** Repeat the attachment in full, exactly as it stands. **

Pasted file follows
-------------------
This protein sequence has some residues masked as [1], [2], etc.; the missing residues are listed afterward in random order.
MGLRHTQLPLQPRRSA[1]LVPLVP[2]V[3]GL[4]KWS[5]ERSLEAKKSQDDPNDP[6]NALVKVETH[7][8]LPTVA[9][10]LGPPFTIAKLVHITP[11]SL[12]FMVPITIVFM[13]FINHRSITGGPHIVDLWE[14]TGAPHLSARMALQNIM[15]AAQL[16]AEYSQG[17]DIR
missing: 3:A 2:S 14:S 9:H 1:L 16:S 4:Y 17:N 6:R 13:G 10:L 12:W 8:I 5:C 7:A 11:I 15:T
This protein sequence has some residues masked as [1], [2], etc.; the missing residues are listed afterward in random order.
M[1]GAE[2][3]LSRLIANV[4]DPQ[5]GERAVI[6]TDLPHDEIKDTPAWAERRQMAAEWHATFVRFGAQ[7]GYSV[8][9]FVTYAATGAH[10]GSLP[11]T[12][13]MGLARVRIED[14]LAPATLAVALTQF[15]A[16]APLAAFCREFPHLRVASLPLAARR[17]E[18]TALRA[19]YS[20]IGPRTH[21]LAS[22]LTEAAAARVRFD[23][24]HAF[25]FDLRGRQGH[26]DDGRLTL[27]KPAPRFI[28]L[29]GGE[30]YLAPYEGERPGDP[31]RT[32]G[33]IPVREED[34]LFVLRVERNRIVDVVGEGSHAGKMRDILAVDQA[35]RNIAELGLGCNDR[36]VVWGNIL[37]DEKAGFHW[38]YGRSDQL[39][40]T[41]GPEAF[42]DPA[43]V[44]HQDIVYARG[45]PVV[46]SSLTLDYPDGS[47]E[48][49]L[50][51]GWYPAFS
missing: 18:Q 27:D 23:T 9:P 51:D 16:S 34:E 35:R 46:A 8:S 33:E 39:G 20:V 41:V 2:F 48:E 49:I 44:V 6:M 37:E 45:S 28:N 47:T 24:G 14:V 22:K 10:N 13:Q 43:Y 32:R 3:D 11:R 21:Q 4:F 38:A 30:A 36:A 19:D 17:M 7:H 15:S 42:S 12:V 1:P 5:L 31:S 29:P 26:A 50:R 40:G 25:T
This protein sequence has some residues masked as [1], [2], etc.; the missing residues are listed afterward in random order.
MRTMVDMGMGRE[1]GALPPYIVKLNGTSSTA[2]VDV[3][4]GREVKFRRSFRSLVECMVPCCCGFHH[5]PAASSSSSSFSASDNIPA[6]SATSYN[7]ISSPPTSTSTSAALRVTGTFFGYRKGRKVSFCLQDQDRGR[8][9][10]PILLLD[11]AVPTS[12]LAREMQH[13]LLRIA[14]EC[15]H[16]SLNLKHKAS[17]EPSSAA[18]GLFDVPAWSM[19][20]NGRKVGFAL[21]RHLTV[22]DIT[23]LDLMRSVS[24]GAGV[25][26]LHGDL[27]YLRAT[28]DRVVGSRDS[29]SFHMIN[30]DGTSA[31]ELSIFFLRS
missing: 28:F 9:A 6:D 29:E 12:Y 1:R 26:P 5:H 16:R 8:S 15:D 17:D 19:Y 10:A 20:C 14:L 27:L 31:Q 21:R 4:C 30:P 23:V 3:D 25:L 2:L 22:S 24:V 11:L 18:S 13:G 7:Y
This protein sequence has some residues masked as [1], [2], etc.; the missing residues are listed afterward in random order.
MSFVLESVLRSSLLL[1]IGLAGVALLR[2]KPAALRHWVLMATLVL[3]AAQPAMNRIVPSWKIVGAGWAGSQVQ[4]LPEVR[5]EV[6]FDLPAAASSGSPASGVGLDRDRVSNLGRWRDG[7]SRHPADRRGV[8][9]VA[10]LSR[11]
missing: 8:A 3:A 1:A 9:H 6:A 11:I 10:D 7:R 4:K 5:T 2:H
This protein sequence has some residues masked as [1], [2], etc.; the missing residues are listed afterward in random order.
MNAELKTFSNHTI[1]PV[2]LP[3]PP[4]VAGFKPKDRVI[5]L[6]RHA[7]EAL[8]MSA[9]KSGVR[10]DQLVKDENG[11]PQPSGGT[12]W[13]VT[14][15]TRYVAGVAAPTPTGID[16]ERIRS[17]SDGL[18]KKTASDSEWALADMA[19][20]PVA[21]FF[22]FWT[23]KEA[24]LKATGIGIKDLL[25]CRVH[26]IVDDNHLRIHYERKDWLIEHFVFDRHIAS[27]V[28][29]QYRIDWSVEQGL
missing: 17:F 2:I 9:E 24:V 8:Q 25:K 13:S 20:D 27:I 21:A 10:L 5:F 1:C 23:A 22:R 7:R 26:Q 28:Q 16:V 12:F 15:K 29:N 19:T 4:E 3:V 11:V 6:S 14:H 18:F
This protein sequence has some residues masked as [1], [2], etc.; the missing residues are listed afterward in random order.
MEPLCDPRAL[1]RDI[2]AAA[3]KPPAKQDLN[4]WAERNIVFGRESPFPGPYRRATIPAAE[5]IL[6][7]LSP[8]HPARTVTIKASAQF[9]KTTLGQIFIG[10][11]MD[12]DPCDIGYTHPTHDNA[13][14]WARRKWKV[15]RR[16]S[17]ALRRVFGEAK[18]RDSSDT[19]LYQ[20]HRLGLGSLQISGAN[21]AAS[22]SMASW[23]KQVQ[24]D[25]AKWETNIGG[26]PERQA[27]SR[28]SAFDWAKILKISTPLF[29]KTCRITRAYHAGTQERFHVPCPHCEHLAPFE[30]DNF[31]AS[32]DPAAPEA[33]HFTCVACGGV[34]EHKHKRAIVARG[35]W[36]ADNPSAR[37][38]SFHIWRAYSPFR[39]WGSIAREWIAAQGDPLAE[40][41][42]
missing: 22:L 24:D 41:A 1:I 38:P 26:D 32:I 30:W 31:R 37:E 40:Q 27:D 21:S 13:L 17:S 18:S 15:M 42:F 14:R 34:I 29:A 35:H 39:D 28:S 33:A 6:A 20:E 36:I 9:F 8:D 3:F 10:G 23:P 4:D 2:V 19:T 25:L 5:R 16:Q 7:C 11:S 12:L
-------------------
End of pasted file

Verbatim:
This protein sequence has some residues masked as [1], [2], etc.; the missing residues are listed afterward in random order.
MGLRHTQLPLQPRRSA[1]LVPLVP[2]V[3]GL[4]KWS[5]ERSLEAKKSQDDPNDP[6]NALVKVETH[7][8]LPTVA[9][10]LGPPFTIAKLVHITP[11]SL[12]FMVPITIVFM[13]FINHRSITGGPHIVDLWE[14]TGAPHLSARMALQNIM[15]AAQL[16]AEYSQG[17]DIR
missing: 3:A 2:S 14:S 9:H 1:L 16:S 4:Y 17:N 6:R 13:G 10:L 12:W 8:I 5:C 7:A 11:I 15:T
This protein sequence has some residues masked as [1], [2], etc.; the missing residues are listed afterward in random order.
M[1]GAE[2][3]LSRLIANV[4]DPQ[5]GERAVI[6]TDLPHDEIKDTPAWAERRQMAAEWHATFVRFGAQ[7]GYSV[8][9]FVTYAATGAH[10]GSLP[11]T[12][13]MGLARVRIED[14]LAPATLAVALTQF[15]A[16]APLAAFCREFPHLRVASLPLAARR[17]E[18]TALRA[19]YS[20]IGPRTH[21]LAS[22]LTEAAAARVRFD[23][24]HAF[25]FDLRGRQGH[26]DDGRLTL[27]KPAPRFI[28]L[29]GGE[30]YLAPYEGERPGDP[31]RT[32]G[33]IPVREED[34]LFVLRVERNRIVDVVGEGSHAGKMRDILAVDQA[35]RNIAELGLGCNDR[36]VVWGNIL[37]DEKAGFHW[38]YGRSDQL[39][40]T[41]GPEAF[42]DPA[43]V[44]HQDIVYARG[45]PVV[46]SSLTLDYPDGS[47]E[48][49]L[50][51]GWYPAFS
missing: 18:Q 27:D 23:T 9:P 51:D 16:S 34:E 35:R 46:A 8:S 33:E 39:G 20:V 41:V 2:F 48:E 49:I 44:V 6:M 37:E 45:S 28:N 47:T 24:G 14:V 22:K 10:N 13:Q 43:Y 32:R 3:D 11:R 21:Q 4:F 38:A 30:A 36:A 19:D 17:M 7:H 15:S 42:S 12:V 1:P 5:L 31:S 29:P 26:A 50:R 40:G 25:T
This protein sequence has some residues masked as [1], [2], etc.; the missing residues are listed afterward in random order.
MRTMVDMGMGRE[1]GALPPYIVKLNGTSSTA[2]VDV[3][4]GREVKFRRSFRSLVECMVPCCCGFHH[5]PAASSSSSSFSASDNIPA[6]SATSYN[7]ISSPPTSTSTSAALRVTGTFFGYRKGRKVSFCLQDQDRGR[8][9][10]PILLLD[11]AVPTS[12]LAREMQH[13]LLRIA[14]EC[15]H[16]SLNLKHKAS[17]EPSSAA[18]GLFDVPAWSM[19][20]NGRKVGFAL[21]RHLTV[22]DIT[23]LDLMRSVS[24]GAGV[25][26]LHGDL[27]YLRAT[28]DRVVGSRDS[29]SFHMIN[30]DGTSA[31]ELSIFFLRS
missing: 28:F 9:A 6:D 29:E 12:Y 1:R 26:P 5:H 16:R 8:S 15:D 17:D 19:Y 10:A 20:C 14:L 27:L 31:Q 21:R 4:C 30:P 23:V 3:D 25:L 2:L 22:S 24:V 11:L 18:S 13:G 7:Y
This protein sequence has some residues masked as [1], [2], etc.; the missing residues are listed afterward in random order.
MSFVLESVLRSSLLL[1]IGLAGVALLR[2]KPAALRHWVLMATLVL[3]AAQPAMNRIVPSWKIVGAGWAGSQVQ[4]LPEVR[5]EV[6]FDLPAAASSGSPASGVGLDRDRVSNLGRWRDG[7]SRHPADRRGV[8][9]VA[10]LSR[11]
missing: 8:A 3:A 1:A 9:H 6:A 11:I 10:D 7:R 4:K 5:T 2:H
This protein sequence has some residues masked as [1], [2], etc.; the missing residues are listed afterward in random order.
MNAELKTFSNHTI[1]PV[2]LP[3]PP[4]VAGFKPKDRVI[5]L[6]RHA[7]EAL[8]MSA[9]KSGVR[10]DQLVKDENG[11]PQPSGGT[12]W[13]VT[14][15]TRYVAGVAAPTPTGID[16]ERIRS[17]SDGL[18]KKTASDSEWALADMA[19][20]PVA[21]FF[22]FWT[23]KEA[24]LKATGIGIKDLL[25]CRVH[26]IVDDNHLRIHYERKDWLIEHFVFDRHIAS[27]V[28][29]QYRIDWSVEQGL
missing: 17:F 2:I 9:E 24:V 8:Q 25:K 13:S 20:D 27:I 21:A 10:L 5:F 1:C 23:A 22:R 7:R 26:Q 28:Q 16:V 12:F 15:K 29:N 19:T 4:E 3:V 11:V 6:S 14:H 18:F
This protein sequence has some residues masked as [1], [2], etc.; the missing residues are listed afterward in random order.
MEPLCDPRAL[1]RDI[2]AAA[3]KPPAKQDLN[4]WAERNIVFGRESPFPGPYRRATIPAAE[5]IL[6][7]LSP[8]HPARTVTIKASAQF[9]KTTLGQIFIG[10][11]MD[12]DPCDIGYTHPTHDNA[13][14]WARRKWKV[15]RR[16]S[17]ALRRVFGEAK[18]RDSSDT[19]LYQ[20]HRLGLGSLQISGAN[21]AAS[22]SMASW[23]KQVQ[24]D[25]AKWETNIGG[26]PERQA[27]SR[28]SAFDWAKILKISTPLF[29]KTCRITRAYHAGTQERFHVPCPHCEHLAPFE[30]DNF[31]AS[32]DPAAPEA[33]HFTCVACGGV[34]EHKHKRAIVARG[35]W[36]ADNPSAR[37][38]SFHIWRAYSPFR[39]WGSIAREWIAAQGDPLAE[40][41][42]
missing: 22:L 24:D 41:A 1:I 38:P 26:D 32:I 30:W 31:R 37:E 40:Q 27:D 21:S 13:L 17:S 18:S 15:M 42:F 14:R 34:I 29:A 35:H 39:D 28:S 33:A 6:A 20:E 36:I 9:F 8:D 3:F 10:G 23:P 4:D 2:V 19:T 25:L 5:R 16:Q 7:C 11:S 12:L